I spent a few minutes this morning watching Glenn Beck’s Howard-Beale-meets-Bob-Ross act on Fox News, and after having several brani clels melted, I flipped over to watch President Obama telling his “fired up” story, which I had never heard before. The contrast was pretty amazing.
Still, Beck did get me thinking about the idea of 9/12, which he is twisting to his own freakish ends. I know I didn’t wake up that day thinking, “Man, I have got to protect insurance company profits!”
What I was looking for that day was some firm ground to stand on. What I found was a nation, and a world, united in the kind of brotherhood that results in a 90% approval of anything. I don’t think ice cream even gets those kinds of numbers.
I also got to thinking about right-wing activist Caleb Howe, who is criss-crossing the country as we speak, spreading the 9/12 message (whatever that is) as the Chief Magistrate (or something) of the American Liberty Tour. Here are his first 6 vlogs.
OK, there only appear to be 5 of them. Maybe #3 was the one where he got drunk and chanted “Yes We Can!” through a waterfall of tears.
Anyway, Caleb is a guy with whom I disagree strongly. This much, everyone knows. Caleb and I also happen to be good friends. This is also something that most people know.
What you might not know is that Caleb and I became friends just a little over a year ago. I’m also pretty sure that hardly anybody is aware of the deep hatred I felt for Caleb prior to meeting him. I don’t mean the standard left vs. right rivalry, but rather, a very special animosity that I reserved all of my best curse words for.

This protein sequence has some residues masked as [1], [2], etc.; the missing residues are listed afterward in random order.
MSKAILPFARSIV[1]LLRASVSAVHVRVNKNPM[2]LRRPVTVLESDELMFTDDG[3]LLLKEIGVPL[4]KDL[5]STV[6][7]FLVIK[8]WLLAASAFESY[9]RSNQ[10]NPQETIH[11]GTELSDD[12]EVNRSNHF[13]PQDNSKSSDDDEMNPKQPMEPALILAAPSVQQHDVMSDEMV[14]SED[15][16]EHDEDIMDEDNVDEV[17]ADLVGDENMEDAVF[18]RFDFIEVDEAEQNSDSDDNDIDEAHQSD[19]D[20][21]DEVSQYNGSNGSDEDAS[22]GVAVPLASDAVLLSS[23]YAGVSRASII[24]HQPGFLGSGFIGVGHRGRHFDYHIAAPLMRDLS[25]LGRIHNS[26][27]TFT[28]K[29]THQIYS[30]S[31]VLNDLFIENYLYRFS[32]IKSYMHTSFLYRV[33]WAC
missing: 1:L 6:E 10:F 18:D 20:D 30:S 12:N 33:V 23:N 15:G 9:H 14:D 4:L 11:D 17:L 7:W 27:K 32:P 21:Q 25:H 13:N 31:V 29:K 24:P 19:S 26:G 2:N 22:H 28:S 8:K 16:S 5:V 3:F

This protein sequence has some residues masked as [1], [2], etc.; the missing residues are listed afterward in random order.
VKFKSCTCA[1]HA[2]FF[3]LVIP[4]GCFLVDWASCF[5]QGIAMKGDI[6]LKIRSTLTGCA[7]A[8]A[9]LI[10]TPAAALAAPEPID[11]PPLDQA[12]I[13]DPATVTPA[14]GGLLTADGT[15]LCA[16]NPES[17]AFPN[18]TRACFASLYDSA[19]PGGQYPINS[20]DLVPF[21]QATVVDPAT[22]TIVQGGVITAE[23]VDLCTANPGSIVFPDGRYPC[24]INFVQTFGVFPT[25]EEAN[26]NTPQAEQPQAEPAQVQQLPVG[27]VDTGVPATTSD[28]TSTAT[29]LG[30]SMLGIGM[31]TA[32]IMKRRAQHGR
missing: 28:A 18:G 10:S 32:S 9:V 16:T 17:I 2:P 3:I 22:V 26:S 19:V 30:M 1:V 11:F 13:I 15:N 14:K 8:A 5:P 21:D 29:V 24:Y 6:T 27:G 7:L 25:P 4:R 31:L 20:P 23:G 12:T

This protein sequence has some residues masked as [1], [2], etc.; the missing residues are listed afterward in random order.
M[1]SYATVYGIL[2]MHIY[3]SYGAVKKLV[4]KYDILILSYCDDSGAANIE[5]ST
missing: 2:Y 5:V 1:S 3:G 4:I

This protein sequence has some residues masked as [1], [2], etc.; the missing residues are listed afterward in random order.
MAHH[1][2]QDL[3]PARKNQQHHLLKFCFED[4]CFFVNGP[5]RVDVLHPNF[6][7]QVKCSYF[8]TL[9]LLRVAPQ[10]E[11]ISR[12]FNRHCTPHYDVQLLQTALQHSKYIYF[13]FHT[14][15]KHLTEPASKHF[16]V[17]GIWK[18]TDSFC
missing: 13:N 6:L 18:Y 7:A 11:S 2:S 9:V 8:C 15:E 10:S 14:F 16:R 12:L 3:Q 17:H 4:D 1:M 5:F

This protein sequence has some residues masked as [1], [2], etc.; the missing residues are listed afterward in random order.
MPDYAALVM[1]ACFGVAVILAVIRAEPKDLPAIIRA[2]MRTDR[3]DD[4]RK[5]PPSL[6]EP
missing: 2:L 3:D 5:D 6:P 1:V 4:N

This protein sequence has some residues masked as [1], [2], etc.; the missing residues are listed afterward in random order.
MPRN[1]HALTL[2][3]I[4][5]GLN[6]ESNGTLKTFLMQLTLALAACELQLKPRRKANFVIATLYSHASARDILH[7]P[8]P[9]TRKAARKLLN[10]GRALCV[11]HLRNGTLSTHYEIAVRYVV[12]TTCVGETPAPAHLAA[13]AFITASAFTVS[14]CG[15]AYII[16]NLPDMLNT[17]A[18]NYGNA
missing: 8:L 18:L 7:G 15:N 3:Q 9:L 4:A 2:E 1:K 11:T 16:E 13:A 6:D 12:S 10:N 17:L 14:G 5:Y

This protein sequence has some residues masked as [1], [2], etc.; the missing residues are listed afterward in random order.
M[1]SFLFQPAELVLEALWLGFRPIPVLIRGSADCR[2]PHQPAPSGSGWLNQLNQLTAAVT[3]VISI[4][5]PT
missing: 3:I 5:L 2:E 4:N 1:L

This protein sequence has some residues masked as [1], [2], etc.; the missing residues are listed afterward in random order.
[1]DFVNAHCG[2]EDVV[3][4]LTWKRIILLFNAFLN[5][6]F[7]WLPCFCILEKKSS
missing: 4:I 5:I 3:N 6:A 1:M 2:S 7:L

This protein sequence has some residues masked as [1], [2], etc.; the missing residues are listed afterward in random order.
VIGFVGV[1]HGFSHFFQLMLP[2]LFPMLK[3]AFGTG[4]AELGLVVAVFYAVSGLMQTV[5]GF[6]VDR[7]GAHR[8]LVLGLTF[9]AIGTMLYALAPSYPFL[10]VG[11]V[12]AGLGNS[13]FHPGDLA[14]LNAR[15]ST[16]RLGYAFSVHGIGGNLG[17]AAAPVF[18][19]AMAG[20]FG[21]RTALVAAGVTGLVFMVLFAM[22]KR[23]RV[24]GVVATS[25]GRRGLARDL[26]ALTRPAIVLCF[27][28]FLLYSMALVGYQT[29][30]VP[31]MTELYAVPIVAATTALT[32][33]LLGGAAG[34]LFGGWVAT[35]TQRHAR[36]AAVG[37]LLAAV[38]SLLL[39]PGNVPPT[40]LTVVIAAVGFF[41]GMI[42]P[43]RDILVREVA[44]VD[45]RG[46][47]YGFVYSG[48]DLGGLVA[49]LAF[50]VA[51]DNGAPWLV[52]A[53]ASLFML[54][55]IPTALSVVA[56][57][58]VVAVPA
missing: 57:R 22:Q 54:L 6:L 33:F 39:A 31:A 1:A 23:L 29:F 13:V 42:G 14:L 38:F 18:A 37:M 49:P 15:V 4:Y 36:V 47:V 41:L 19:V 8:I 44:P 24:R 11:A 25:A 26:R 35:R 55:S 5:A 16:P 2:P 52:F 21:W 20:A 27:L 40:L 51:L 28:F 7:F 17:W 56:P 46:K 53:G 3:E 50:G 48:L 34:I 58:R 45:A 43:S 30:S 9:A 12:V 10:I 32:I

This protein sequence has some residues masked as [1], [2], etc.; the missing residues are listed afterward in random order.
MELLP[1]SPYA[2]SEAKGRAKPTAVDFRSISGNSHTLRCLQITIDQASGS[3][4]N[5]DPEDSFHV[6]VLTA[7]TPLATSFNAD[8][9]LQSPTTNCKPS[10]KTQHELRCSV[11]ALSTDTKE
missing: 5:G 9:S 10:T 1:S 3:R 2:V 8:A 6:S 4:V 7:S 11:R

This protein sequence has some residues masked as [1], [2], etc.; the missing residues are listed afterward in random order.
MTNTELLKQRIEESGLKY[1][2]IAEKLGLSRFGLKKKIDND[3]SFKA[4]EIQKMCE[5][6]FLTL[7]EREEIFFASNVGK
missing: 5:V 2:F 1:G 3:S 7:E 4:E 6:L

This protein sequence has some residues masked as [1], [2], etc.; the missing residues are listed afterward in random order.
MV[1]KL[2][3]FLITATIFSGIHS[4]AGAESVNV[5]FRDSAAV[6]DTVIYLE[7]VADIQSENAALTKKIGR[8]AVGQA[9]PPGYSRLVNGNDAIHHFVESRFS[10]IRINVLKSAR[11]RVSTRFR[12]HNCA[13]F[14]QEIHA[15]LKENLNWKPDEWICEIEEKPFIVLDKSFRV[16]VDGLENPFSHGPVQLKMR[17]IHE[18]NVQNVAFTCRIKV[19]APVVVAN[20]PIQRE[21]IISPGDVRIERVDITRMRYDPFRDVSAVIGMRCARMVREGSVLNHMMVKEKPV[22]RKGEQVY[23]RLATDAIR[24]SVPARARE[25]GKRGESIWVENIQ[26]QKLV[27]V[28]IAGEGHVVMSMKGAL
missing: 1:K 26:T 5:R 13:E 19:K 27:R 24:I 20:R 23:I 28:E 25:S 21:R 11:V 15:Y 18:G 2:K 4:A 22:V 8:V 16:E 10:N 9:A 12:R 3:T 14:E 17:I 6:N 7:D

He and I were both writing for The Political Machine, although he didn’t come aboard until months after the blog had started, and he pissed me off routinely with his rabid ideology.
I found out that Political Machine was sending me to Denver to cover the Democratic National Convention, and I was ecstatic. The trip had actually been my idea, and I had already reserved a car, intending to go either way. Then, I found out they were also sending Caleb.
I had a whole strategy worked out, however, for how I was going to undermine him and make sure that I got all the good stories. Yeah, I’m a jerkoff.
The plan never materialized because Caleb and I became instant friends when we met at the rental car lot. We had worked out, in advance, a bit where we would exchange gifts. He gave me a tinfoil hat, and I gave him something stereotypical, I can’t remember what. We filmed it, and it was so lame, we never used it, but I think it helped to disarm my blind rage.
Here are some of the videos I took in Denver:
So, when I think of September 12, 2001, I think about my friendship with Caleb, and the way it mirrors the hope of that day, that we could all see past our differences and find some common ground. I believe it still today. That is, as long as I can keep Caleb and his pals from ruining this country.